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Disagreements

Disagreements

Monday, October 8, 2012 –– Week of Proper 22, Year 2

William Dwight Porter Bliss and Richard Theodore Ely, Priest, 1926; Economist, 1943

[Go to http://www.missionstclare.com/english/index.html for an online version of the Daily Office including today’s scripture readings.]

Today’s Readings for the Daily Office

(Book of Common Prayer, p. 985)

Psalm 106:1-18 (morning) // 106:19-48(evening)

Hosea 14:1-9

Acts 22:30 – 23:11

Luke 6:39-49

“The unexamined life is not worth living,” said Socrates. “Why do you see the speck in your neighbor’s eye, but do not notice the log in your own eye?” said Jesus.

I often find it helpful to read things that are written by people that I’m pretty sure I disagree with. There is a two-fold benefit. First, I might gain some insight into what makes them click. What are their values? Usually, if I can understand their values and motivations, I can find some places of connection and empathy. I think it was F. D. Maurice who said that people are usually right in what they affirm and often wrong in what they deny. Often, when I discover what it is that someone disagreeable is affirming, I actually affirm the same values. Then our discussion is more about strategy or effectiveness. We’re closer to working together. Understanding another’s values helps us make constructive connections.

The second benefit to learning from people whom we disagree with is that they might help us see the log in our own eye. I’m usually blind to my own blindness. It takes someone else, someone coming from a different perspective to me see what I don’t yet see. Reading the works of people who oppose what I think helps me understand the flaws and weaknesses in my own thought.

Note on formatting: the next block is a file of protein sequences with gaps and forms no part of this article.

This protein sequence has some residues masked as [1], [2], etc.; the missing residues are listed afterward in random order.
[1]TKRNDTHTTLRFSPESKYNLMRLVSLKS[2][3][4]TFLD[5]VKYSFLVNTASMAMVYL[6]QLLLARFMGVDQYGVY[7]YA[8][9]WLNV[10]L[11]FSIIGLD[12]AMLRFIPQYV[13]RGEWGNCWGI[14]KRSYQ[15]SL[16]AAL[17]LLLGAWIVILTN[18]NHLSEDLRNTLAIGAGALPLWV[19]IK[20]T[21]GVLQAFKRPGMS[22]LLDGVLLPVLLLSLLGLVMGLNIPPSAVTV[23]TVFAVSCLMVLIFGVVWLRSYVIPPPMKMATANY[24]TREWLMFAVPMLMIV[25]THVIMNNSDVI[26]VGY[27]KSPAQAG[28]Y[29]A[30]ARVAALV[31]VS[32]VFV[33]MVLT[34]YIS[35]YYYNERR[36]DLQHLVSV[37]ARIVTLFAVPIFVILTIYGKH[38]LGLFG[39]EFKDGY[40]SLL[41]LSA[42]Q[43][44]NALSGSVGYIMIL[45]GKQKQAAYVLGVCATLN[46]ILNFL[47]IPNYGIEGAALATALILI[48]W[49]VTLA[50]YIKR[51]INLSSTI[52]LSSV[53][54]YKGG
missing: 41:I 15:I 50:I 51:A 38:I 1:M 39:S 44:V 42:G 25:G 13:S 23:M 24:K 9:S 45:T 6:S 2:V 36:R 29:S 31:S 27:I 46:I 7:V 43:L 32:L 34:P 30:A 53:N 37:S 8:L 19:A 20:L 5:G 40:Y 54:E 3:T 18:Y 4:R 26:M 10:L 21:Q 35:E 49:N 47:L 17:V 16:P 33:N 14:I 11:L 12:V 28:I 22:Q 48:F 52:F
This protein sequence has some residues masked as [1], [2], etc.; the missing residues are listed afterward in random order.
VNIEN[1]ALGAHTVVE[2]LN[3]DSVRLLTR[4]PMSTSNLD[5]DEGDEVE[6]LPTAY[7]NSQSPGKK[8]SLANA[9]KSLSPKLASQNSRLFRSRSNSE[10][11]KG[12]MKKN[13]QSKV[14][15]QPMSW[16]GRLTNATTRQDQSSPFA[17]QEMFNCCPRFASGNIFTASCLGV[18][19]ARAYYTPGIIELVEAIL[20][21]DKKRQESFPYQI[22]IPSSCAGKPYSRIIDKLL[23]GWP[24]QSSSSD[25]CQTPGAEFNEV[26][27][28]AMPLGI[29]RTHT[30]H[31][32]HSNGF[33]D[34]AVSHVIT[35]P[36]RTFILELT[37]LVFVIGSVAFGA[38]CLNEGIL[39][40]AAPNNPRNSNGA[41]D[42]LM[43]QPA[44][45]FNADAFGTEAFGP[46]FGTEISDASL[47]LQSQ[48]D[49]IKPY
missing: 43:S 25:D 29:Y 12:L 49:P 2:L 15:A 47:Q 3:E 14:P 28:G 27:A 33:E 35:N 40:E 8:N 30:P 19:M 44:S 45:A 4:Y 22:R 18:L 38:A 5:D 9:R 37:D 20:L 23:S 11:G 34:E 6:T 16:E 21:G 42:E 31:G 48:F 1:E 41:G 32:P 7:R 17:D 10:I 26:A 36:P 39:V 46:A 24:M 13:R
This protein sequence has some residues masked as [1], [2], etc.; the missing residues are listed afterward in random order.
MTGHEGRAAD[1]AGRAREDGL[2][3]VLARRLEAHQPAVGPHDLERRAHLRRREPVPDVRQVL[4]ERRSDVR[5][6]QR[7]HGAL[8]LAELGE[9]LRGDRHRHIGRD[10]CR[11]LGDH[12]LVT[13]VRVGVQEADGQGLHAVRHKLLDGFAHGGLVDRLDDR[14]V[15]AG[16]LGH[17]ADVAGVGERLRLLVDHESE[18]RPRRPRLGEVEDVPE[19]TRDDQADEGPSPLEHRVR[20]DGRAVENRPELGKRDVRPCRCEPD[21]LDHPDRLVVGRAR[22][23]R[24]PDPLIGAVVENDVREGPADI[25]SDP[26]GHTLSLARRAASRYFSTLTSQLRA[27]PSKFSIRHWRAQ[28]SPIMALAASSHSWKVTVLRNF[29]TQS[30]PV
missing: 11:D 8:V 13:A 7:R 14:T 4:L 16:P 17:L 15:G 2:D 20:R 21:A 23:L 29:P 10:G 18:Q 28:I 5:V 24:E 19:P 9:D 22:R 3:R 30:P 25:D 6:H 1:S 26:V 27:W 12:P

Occasionally I run across someone whose point of view is deeply antithetical to mine and seems fundamentally flawed. It is easy to allow a lot of energy to get displaced into imaginary conflict with that other person. I can create dialogues in my mind where I correct and defeat the wrong thinker. I can get wrapped up in taking the speck out of another’s eye, especially if the other is not present to get the benefit of my wisdom (or talk back to me). Much of that energy seems wasted, disturbing and militant.

A couple of things can help me disengage from these internal dialogues, if I will allow myself. First, it is good to remember that every wrong-headed person has (or had) a mother who loves them. That’s a way of saying that there is good in everyone. Somebody loves the person whom I find troubling. How can I see that person through those loving eyes?

Second, it usually helps if I can learn what it is that the person I disagree with values. What does this person affirm? Often I find that we have significant places of agreement. Sometimes I find that I may agree with 100% of the values of another but disagree only in ways of implementing those values. Sometimes I find we have a common purpose in nearly everything, but we disagree on one. Great. That means we are fundamentally allies. How lonely (and crazy) would any of us be if we expected everyone to agree with us on everything?

It usually sheds light on a conflict when you can ask non-anxiously, what is the other afraid of? It is our fears that drive us into much craziness, and all of us carry fears to some degree or another. The religious journey is an invitation for us to release our fears. After all, most of us fear what does not threaten. Ultimately we are completely secure — fearless freedom is a gift from God — ultimate security, love, and power. Whenever we can shed light on our fears or on another’s, we are in the healing business. Everybody could use liberation from fear. We’re all together in that same boat. Many of our conflicts are merely the projection of our fearful shadows onto others. How can we help each other become less fearful? How can we bring light instead of more shadow into the world’s fearful conflicts?

Finally, it helps to separate issues from people. Anyone who has loved another knows that it is possible to disagree and remain in love. We can agree to disagree and remain deeply connected. The alternative is isolated universes of singularities or blind battles of group-think. Good people disagree. They disagree about things that they hold deeply. And they are still people, fellow human beings with mothers who love them. I know that my mother disagrees with some of the things I think, but I also know, she loves me. She loves me completely. Anybody who disagrees with me needs to know that. And I need to remember my enemy’s momma too.

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